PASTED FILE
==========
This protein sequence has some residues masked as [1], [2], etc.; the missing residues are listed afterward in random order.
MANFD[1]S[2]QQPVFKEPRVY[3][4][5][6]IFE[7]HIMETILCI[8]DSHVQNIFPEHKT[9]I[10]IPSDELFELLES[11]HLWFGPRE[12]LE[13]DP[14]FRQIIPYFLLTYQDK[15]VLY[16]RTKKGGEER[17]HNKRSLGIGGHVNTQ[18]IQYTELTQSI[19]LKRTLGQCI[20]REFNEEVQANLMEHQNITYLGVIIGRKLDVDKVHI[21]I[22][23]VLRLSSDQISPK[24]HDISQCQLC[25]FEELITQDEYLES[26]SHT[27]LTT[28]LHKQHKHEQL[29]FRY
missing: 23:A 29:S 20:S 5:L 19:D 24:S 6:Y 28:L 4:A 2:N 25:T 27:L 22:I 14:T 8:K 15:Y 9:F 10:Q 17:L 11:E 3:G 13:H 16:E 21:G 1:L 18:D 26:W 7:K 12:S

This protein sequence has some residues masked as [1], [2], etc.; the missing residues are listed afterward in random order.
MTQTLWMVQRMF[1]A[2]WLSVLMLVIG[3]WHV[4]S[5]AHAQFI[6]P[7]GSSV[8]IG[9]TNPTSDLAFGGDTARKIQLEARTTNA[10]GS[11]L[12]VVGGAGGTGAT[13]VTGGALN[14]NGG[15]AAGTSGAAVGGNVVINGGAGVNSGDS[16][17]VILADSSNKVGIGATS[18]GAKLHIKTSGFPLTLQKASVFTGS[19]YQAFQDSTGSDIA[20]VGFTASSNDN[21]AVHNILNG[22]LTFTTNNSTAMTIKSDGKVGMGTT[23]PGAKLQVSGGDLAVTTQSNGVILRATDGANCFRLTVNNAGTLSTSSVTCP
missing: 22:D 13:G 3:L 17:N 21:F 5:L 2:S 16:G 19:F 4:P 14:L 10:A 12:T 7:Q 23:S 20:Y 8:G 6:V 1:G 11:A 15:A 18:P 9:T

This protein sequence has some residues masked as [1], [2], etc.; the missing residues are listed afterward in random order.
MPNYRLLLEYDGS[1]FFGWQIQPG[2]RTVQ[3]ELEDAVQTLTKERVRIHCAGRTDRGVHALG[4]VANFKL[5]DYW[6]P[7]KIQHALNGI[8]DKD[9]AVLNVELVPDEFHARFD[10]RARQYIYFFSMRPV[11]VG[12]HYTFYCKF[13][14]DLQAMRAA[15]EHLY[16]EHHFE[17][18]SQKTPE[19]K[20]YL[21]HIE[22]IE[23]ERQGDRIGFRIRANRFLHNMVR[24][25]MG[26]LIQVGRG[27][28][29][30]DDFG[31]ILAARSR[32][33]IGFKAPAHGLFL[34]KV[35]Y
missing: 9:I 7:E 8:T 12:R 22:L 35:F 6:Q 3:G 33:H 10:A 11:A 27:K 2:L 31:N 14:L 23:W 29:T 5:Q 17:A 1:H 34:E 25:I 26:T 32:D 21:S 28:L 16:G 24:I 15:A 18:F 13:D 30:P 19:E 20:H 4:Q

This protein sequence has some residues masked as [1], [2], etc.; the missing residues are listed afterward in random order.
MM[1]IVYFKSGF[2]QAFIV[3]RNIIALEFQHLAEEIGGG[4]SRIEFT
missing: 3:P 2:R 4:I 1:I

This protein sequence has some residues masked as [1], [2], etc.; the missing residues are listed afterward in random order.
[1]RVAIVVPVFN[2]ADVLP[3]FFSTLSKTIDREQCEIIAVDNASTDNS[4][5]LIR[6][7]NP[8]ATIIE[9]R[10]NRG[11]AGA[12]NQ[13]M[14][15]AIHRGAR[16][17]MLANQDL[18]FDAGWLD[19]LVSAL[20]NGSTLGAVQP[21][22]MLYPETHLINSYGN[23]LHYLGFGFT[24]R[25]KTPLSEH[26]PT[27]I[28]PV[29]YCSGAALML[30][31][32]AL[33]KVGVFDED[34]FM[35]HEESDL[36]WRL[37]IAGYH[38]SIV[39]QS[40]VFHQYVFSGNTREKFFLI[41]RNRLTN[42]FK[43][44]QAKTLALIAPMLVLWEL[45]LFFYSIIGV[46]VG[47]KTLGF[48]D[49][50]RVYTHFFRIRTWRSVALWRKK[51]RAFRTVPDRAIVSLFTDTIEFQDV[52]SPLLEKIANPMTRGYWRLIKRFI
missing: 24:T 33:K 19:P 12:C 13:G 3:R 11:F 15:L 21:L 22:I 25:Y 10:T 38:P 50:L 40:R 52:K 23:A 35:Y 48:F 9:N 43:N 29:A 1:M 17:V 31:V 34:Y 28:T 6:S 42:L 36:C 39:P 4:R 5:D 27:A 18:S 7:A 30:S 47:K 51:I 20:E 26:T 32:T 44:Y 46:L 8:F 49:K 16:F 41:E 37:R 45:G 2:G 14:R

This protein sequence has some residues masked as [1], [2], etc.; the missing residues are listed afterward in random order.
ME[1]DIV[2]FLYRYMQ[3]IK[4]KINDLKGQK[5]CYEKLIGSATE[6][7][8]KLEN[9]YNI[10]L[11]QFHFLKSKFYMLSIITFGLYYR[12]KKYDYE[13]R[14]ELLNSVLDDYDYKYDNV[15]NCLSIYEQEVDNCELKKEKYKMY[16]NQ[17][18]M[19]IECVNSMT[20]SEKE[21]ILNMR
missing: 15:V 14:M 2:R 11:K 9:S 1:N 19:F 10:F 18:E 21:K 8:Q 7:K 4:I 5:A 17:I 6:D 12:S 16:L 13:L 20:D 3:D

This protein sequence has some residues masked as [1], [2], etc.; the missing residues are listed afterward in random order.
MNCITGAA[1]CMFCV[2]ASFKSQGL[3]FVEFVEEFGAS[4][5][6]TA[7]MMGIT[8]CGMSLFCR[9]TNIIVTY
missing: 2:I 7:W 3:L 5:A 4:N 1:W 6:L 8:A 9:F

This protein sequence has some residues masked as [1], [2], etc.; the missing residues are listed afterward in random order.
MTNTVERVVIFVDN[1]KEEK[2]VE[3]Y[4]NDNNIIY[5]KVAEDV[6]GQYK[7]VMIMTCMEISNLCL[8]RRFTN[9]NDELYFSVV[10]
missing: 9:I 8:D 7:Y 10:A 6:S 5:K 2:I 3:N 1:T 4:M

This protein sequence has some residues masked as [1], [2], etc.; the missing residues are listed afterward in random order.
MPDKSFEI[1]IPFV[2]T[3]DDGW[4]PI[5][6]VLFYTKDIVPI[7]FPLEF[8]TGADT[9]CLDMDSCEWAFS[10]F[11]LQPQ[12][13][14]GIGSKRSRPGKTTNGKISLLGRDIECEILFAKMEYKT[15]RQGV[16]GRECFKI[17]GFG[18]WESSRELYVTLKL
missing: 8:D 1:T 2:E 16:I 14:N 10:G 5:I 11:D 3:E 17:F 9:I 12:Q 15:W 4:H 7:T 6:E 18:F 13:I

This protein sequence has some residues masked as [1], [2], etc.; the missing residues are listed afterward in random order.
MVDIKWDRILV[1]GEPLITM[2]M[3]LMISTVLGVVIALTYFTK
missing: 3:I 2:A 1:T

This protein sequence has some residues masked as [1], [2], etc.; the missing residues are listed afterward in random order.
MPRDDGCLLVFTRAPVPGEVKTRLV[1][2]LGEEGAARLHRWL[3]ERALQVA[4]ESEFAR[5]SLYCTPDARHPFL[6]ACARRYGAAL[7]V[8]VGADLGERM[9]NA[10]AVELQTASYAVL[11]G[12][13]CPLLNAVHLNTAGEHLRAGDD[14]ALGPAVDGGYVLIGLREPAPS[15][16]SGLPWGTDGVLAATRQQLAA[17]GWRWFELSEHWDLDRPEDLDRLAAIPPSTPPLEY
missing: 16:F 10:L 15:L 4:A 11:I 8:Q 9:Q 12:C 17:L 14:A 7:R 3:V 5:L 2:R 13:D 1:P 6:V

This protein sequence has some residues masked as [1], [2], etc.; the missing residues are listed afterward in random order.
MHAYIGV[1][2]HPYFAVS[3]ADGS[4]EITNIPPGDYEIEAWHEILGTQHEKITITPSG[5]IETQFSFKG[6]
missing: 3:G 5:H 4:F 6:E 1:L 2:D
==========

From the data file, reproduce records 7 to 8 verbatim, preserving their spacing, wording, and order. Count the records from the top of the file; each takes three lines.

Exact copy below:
This protein sequence has some residues masked as [1], [2], etc.; the missing residues are listed afterward in random order.
MNCITGAA[1]CMFCV[2]ASFKSQGL[3]FVEFVEEFGAS[4][5][6]TA[7]MMGIT[8]CGMSLFCR[9]TNIIVTY
missing: 2:I 7:W 3:L 5:A 4:N 1:W 6:L 8:A 9:F

This protein sequence has some residues masked as [1], [2], etc.; the missing residues are listed afterward in random order.
MTNTVERVVIFVDN[1]KEEK[2]VE[3]Y[4]NDNNIIY[5]KVAEDV[6]GQYK[7]VMIMTCMEISNLCL[8]RRFTN[9]NDELYFSVV[10]
missing: 9:I 8:D 7:Y 10:A 6:S 5:K 2:I 3:N 1:T 4:M